2022: Year in Review – See The Air

2022 was a year full of air quality news. Lots of scientific research and publications on how air pollution influences the health of individuals, but also the same bad patterns; wildfires, traffic, wood burning, crop burning, industrial malpractices, etc. For reference, kids who breathe polluted air can fall behind in school link, air pollution linked to a million stillbirths a year link, tiny particles in the air can cause sudden heart attacks link, air pollution during pregnancy and neurodevelopment in children link, and unfortunately many many more.

An important good piece of news was the new ‘Ella Bill’ to enshrine right to clean air. Thank you Rosamund Adoo Kissi Debrah.

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Wood Burning Patterns!

I live in an area where wood burning is an unfortunate “cozy” habit for the people around me. So, I decided to see if patterns appear after monitoring the ambient air quality for 30 days in order to identify if there is any window that will allow me to open the windows and get some fresh & clean air. For the sake of simplicity, I will use only PM2.5 values.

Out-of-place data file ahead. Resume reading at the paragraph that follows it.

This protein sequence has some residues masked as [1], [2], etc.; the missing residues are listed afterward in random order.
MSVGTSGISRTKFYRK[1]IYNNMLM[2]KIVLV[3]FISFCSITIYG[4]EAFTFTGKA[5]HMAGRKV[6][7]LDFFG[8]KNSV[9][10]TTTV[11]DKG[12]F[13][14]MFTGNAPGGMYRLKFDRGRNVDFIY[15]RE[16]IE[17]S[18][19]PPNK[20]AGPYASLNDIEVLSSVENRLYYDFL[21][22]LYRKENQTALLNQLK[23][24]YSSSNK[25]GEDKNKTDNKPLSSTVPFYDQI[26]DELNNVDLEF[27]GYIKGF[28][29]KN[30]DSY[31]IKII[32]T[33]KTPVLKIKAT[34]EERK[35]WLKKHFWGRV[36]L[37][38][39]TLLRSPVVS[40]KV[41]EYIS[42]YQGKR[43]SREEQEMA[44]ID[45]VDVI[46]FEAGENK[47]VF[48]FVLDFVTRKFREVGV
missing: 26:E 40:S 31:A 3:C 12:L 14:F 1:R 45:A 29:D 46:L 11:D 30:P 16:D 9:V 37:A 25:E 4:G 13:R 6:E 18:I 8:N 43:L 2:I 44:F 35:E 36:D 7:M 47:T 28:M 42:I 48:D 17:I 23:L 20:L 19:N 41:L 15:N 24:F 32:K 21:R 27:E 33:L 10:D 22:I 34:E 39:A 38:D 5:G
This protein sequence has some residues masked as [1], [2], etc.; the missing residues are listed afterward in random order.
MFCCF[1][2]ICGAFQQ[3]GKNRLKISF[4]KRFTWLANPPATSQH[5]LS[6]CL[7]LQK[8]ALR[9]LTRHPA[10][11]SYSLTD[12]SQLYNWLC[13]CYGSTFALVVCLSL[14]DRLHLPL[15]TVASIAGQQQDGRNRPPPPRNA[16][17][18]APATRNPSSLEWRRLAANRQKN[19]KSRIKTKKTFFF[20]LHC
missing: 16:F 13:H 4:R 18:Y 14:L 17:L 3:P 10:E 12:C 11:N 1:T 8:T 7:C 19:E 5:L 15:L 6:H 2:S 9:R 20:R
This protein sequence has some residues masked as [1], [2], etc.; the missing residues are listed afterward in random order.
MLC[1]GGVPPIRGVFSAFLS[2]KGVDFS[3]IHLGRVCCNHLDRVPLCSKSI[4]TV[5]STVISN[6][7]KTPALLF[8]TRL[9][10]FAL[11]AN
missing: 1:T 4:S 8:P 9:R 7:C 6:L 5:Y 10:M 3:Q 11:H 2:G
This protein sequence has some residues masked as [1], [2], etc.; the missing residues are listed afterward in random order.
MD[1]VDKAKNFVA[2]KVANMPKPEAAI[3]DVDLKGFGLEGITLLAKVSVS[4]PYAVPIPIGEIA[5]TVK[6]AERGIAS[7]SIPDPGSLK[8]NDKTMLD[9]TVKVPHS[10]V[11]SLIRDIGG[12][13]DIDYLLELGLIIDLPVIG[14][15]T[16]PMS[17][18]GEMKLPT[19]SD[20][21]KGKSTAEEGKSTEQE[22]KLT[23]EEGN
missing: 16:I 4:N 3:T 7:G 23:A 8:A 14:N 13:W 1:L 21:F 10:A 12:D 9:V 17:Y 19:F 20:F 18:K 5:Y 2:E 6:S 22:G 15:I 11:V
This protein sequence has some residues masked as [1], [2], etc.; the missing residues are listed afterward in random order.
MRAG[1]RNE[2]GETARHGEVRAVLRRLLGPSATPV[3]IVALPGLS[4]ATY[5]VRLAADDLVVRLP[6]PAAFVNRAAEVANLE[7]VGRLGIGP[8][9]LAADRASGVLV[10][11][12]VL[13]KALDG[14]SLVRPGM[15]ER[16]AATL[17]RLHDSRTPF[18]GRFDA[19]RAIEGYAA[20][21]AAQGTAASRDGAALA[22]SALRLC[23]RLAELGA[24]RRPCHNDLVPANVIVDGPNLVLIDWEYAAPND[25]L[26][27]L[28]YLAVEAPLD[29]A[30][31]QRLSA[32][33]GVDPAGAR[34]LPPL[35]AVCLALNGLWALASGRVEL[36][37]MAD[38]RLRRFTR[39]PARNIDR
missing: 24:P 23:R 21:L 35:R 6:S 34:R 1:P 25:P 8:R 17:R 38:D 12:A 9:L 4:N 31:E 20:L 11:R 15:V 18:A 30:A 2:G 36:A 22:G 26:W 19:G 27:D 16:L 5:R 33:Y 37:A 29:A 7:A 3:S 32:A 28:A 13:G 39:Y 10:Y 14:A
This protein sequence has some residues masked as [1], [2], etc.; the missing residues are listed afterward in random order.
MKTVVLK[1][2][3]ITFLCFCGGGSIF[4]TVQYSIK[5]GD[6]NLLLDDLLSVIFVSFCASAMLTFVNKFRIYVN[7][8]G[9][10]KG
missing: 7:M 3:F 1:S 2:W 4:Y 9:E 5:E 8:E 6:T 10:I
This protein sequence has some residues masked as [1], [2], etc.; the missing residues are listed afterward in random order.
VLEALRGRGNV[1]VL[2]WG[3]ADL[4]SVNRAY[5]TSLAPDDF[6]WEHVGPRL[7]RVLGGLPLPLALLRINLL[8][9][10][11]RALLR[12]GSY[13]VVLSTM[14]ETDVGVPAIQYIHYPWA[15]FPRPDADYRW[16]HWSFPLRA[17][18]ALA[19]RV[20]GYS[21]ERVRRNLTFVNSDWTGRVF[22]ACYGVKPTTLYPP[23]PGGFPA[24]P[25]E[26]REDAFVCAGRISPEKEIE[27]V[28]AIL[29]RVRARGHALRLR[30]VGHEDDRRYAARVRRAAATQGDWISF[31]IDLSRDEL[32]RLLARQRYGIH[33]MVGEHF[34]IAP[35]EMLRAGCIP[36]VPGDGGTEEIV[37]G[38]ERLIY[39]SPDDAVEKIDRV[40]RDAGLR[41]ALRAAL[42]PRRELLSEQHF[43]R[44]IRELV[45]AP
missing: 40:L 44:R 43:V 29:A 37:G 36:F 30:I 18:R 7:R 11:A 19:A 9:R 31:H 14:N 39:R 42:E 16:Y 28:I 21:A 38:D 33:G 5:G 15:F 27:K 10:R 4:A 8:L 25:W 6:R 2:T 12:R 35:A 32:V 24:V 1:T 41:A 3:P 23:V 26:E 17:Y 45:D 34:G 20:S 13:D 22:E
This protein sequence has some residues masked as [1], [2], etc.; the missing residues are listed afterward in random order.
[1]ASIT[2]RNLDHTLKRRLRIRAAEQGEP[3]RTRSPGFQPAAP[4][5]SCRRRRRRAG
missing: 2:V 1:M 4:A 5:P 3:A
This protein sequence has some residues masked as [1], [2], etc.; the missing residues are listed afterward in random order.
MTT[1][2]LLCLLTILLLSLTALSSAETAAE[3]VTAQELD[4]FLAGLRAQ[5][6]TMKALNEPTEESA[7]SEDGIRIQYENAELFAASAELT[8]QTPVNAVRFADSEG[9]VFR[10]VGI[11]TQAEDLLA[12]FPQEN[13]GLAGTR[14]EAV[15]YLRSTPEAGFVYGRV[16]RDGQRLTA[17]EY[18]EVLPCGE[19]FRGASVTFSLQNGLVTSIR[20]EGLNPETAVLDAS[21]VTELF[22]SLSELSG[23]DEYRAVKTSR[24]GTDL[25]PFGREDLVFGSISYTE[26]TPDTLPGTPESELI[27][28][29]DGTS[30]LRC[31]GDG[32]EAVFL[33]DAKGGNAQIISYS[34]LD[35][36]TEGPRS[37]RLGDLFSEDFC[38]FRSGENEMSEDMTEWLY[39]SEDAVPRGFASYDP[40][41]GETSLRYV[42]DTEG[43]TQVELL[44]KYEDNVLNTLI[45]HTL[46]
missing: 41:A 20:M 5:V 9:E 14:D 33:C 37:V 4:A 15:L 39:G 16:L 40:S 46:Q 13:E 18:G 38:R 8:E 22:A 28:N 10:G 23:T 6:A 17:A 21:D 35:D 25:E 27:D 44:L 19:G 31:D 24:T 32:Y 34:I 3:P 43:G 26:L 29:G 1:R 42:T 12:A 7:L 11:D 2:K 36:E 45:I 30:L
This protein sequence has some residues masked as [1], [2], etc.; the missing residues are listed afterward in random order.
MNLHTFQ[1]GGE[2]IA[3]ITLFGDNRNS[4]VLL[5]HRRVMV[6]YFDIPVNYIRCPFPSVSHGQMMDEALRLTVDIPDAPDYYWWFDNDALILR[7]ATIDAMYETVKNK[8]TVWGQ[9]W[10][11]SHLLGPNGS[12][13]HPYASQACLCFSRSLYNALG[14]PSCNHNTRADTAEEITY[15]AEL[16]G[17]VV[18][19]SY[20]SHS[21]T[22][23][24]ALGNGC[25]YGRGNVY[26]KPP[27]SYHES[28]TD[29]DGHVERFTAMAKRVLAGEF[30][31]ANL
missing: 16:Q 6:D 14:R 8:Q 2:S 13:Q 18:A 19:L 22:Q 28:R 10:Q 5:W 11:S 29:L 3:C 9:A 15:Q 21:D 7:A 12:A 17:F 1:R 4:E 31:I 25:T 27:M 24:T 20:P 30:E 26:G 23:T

I don’t mind if I have to wake up at 3:00 AM in order to allow some outdoor air to come inside and dilute some VOC and CO2 that build up. Indoors, PM2.5 concentrations are kept well under 5μg/m3 because I run the air purifiers 24/7. By the way in a recent, poster the position of the air purifier inside the house plays an important role in how well particles are captured.

Anyway, let’s jump into the data I collected and analyzed.

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How to Eliminate Odors from Indoor Spaces

Let me tell you from the beginning it is not an easy task. Odors are VOCs, sulfur-containing compounds, and nitrogen-containing compounds. In most cases, odors come from rotten food inside the garbage bin or off-gassing materials that are new and of a low-quality like furniture, paint, and flooring.

Sulfur-containing compounds like hydrogen sulfide (rotten eggs smell), dimethyl sulfide (rotten cabbage smell), etc are produced during the anaerobic breakdown of food waste. They have a low odor threshold, which means that we can smell them even in only very small amounts.

Nitrogen-containing compounds like putrescine (rotting meat smell), trimethylamine (fishy smell), etc have a low odor threshold. Unlike ammonia (pungent smell) which is produced in large quantities, it has a higher odor threshold, so doesn’t contribute to indoor smell as much.

Another source of unpleasant odor indoors is the combustion of cigarettes/wood as the chemicals released from the burning biomass can infuse inside the walls and textiles. They call it thirdhand smoke as the residual contamination from smoke lingers indoors, and the cancer-causing substances such as formaldehyde can harm us.

What NOT to do!

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